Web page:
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What to do in case of a medical emergency while traveling

By: Joe Hogan
février 12, 2015

It can be hard enough when you suffer a medical emergency while at home. But if you’re traveling — especially internationally — a medical emergency can get complicated quickly. Whether you fall sick or get into an accident, you can find yourself in unknown territory, so to speak. That’s why it’s important to plan for a medical emergency while traveling outside the United States.  Here are six tips that can help:

It can be hard enough when you suffer a medical emergency while at home. But if you’re traveling — especially internationally — a medical emergency can get complicated quickly. Whether you fall sick or get into an accident, you can find yourself in unknown territory, so to speak. That’s why it’s important to plan for a medical emergency while traveling outside the United States.  Here are six tips that can help:

1.  Before leaving, review your health insurance.  Are you covered abroad?  Some carriers do not cover medical problems in other countries, and if you have a medical emergency, the foreign country may require you to pay all medial bills up front before you can leave the country.  Consider traveler’s gap coverage.  It’s inexpensive and usually covers whatever medical costs your health insurance plan does not cover.

2.  Buy International travel insurance. Compared to the cost of your travel itself, purchasing international medical insurance to cover you while overseas is not expensive.

3. Before your trip locate adequate health care providers and facilities in the country or countries you are traveling to. This is even more critical for traveler’s with preexisting or complicated medical issues.  In addition to identifying quality health care providers, travelers should know their blood type and current medications (including generic names), ideally in the local language.

4.  Consider registering with agencies such as the Blood Care Foundation.  These agencies attempt to rapidly deliver reliable blood to members while abroad. A motor vehicle accident or trauma could result in need for a blood transfusion. Not all countries have accurate, reliable, and systematic screening of donated blood for infectious diseases.  Avoid blood transfusions if possible, particularly in developing countries.   If a blood transfusion is necessary you should make every effort to ensure that the blood has been screened for transmissible diseases.  This can be difficult to plan for in advance.  But if you have located medical services before traveling it will increase your chance of obtaining higher quality care.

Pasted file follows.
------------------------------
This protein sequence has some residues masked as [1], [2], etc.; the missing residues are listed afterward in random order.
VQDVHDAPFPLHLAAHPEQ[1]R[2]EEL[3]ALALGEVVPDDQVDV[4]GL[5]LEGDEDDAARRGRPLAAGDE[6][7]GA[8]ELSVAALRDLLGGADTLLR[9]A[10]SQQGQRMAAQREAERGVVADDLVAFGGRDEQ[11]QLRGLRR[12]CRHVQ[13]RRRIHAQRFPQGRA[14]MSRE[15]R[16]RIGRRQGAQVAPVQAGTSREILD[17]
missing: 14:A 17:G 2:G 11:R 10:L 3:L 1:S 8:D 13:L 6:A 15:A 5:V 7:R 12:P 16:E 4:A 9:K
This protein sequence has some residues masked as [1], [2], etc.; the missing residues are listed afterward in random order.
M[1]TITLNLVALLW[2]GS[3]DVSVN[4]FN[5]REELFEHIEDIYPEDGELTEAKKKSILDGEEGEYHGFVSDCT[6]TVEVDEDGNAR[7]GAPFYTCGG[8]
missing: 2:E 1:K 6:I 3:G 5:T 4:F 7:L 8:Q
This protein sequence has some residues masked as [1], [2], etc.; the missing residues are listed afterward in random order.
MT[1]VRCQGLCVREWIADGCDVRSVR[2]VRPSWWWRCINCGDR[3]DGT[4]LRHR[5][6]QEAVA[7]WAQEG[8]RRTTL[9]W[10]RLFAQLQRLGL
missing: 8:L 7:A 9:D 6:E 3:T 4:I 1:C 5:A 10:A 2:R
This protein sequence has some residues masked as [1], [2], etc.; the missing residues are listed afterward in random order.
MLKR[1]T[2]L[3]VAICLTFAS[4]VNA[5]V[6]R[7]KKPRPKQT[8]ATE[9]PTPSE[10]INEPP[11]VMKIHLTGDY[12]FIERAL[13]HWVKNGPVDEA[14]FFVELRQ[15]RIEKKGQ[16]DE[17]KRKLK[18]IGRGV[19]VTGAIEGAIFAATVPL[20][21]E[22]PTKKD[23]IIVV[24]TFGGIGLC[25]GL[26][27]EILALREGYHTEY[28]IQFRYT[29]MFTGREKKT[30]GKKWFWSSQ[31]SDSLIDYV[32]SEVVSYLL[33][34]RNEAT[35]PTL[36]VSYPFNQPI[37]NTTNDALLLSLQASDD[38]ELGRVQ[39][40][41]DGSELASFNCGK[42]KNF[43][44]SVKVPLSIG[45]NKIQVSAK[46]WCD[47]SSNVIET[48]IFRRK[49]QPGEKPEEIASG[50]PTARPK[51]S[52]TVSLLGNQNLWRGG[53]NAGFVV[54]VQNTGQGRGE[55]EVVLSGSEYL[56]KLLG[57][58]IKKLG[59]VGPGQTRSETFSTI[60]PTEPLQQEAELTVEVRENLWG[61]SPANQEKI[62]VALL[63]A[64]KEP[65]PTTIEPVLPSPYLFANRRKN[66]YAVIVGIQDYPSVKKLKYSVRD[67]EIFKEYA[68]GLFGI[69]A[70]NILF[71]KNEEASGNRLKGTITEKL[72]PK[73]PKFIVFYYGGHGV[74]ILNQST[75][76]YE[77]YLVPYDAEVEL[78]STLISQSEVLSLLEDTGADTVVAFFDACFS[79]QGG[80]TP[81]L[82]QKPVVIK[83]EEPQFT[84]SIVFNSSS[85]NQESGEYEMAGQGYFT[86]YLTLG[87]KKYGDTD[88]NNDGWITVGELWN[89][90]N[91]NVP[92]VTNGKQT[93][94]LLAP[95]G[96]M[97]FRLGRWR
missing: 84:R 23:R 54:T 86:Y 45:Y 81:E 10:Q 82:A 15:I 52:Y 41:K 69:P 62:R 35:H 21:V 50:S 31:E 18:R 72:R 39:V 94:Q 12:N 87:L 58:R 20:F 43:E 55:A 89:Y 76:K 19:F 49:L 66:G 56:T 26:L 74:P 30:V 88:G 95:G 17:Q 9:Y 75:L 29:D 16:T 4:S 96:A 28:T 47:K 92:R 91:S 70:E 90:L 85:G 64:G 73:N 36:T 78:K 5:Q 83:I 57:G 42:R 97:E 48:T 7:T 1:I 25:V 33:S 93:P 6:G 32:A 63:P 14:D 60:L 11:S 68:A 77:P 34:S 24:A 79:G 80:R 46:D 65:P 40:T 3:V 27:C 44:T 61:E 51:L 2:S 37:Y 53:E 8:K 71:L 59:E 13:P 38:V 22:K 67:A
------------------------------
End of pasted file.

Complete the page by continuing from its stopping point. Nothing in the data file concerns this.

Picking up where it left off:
5.  Consider air ambulance services.  An air ambulance service may be needed if you can’t be transported by commercial means and extensive or urgent medical attention is needed. Sometimes this coverage may be added to an existing health insurance policy.

6.  Be sure your emergency information is easy to find.  You might want to keep your emergency contact information with your passport as this is the first place foreign police often look.  If you don’t speak the language in the country you are visiting, use a translation book to write down key phrases you may need to communicate in a medical emergency.  Do not keep your government issued identification numbers such as social security and drivers license in the same place. By keeping confidential information separate from emergency information you decrease your exposure to identity theft if documents are stolen.

Being prepared often helps make a difficult situation much easier and less stressful.